You never know where falling in love will take you. For history’s quixotic poets and artists it may have been the cause of eternal anguish, yet for love-struck Danish all-round avant-garde creative, Henrik Vibskov, it proved the catalyst for a dream fashion career. “There was a girl I fancied who planned to go to London’s Central St. Martin's to study fashion, and I just said, ‘yeah, me too,’” remembers Vibskov. “So I called St. Martins and got an interview appointment the next day, I prepared a file during the night, jumped on the plane, and got into the course… I also got the girl actually.”
Growing up in the wholesome green countryside of Jutland, Denmark, Vibskov was introduced early on to drums by his brother, began break-dancing in his teens and moved onto fine art soon after. “I was basically interested in all subjects from fashion, where you fumble around with buttons and small stitches, through to art installations that conquer an entire room and the emotional power of music, so I combined them all!” says Vibskov. Maintaining his interest in all areas of the arts, Vibskov’s flagship store in Copenhagen is as unapologetically unconventional as his audacious wares. Existing in a basement, The V-Store features wooden panels that hang loosely from the ceiling, revealing wild print that appears to move behind them as you walk by, and a literally earthy side room with a soil-covered floor. When not creating his bi-annual mens and womenswear collections, Vibskov in collaboration with Swedish Graphic designer Andreas Emenius, has launched a series of exhibitions, called ‘Fringe Projects’, over the past year. “Andreas and I experimented with all sorts of objects and techniques – performance, installations, magazines and video works,” explains Vibskov. “The central element of our work was hairy fringes. We covered everything in them; fringe beer, fringe family pictures with faces and walls fringed and jumping fringe trolls.” Their latest show was held at the Zeuws Museum in the Netherlands, where all ‘Fringe’ projects were exhibited while Vibskov and Emenius drove around the space in their “Fringe Car”.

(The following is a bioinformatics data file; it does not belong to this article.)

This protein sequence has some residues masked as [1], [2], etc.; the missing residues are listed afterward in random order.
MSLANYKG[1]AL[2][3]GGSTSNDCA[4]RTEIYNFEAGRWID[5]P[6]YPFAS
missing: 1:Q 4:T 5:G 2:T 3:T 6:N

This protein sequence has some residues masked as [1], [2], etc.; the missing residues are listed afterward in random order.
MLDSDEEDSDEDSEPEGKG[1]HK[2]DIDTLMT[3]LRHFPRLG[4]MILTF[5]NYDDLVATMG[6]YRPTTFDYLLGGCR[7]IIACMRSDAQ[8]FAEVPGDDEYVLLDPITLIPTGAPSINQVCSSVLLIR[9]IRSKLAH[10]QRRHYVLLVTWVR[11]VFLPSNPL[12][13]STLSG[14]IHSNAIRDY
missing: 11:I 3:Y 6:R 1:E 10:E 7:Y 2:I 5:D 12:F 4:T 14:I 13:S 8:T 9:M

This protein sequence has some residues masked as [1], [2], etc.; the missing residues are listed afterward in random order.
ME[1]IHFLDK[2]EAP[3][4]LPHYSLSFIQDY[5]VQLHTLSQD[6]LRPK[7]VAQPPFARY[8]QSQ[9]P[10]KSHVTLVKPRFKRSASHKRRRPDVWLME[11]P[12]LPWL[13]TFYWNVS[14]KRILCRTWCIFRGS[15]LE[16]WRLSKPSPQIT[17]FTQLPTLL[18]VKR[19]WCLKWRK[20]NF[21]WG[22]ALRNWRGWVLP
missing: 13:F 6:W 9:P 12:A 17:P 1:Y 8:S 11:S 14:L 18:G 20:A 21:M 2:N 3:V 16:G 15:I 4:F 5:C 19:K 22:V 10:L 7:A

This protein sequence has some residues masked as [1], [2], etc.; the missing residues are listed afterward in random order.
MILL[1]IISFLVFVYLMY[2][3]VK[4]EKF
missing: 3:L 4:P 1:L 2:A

Vibskov similarly invests his brilliantly eccentric fashion design with this spirit of experimentation. For Autumn/Winter 2009, Vibskov’s cinematic collection was refreshingly unlike anything else on the catwalk. Merging contrary themes, Vibskov pulled together a brave collection revealing Ahmish and circus inflections alongside hippie and early American settler style, with bold hats, make-up and Beetle Juice-like sets to complete the craziness. Taking his next step into creative diversity, Vibskov will soon be unveiling his ‘Fabric for Thought’ exhibition in Kolding, Denmark, and designing the stage set for the upcoming Roskilde Festival, where he will also be performing. The key to Vibskov’s unique vision? Not doing anything by the book. “I don't think about fashion and art and all their rules and systems, I just do things my way.”